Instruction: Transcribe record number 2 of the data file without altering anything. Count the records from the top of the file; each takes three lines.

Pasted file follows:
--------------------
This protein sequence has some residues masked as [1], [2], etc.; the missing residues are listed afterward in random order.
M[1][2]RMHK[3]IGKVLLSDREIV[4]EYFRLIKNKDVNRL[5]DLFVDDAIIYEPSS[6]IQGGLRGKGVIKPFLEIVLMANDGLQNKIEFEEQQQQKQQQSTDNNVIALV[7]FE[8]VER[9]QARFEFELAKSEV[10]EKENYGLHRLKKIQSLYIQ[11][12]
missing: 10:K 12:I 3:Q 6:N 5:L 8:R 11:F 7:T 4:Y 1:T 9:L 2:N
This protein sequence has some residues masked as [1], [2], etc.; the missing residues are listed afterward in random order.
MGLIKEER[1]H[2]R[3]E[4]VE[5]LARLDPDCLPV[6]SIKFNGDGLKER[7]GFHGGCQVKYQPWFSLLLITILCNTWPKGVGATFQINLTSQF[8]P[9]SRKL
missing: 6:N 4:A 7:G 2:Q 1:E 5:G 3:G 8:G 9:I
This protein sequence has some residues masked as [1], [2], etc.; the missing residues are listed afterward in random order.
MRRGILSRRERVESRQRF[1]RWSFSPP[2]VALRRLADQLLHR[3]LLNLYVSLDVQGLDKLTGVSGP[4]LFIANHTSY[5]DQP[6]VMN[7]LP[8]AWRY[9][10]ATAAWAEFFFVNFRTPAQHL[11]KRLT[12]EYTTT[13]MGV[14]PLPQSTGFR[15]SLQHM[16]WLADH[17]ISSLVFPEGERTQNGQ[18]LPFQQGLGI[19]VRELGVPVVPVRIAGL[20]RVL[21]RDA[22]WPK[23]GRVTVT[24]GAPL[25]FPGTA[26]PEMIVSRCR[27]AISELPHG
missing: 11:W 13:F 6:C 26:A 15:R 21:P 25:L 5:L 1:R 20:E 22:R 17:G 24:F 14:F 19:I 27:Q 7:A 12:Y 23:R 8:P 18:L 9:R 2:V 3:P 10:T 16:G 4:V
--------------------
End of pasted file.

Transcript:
This protein sequence has some residues masked as [1], [2], etc.; the missing residues are listed afterward in random order.
MGLIKEER[1]H[2]R[3]E[4]VE[5]LARLDPDCLPV[6]SIKFNGDGLKER[7]GFHGGCQVKYQPWFSLLLITILCNTWPKGVGATFQINLTSQF[8]P[9]SRKL
missing: 6:N 4:A 7:G 2:Q 1:E 5:G 3:G 8:G 9:I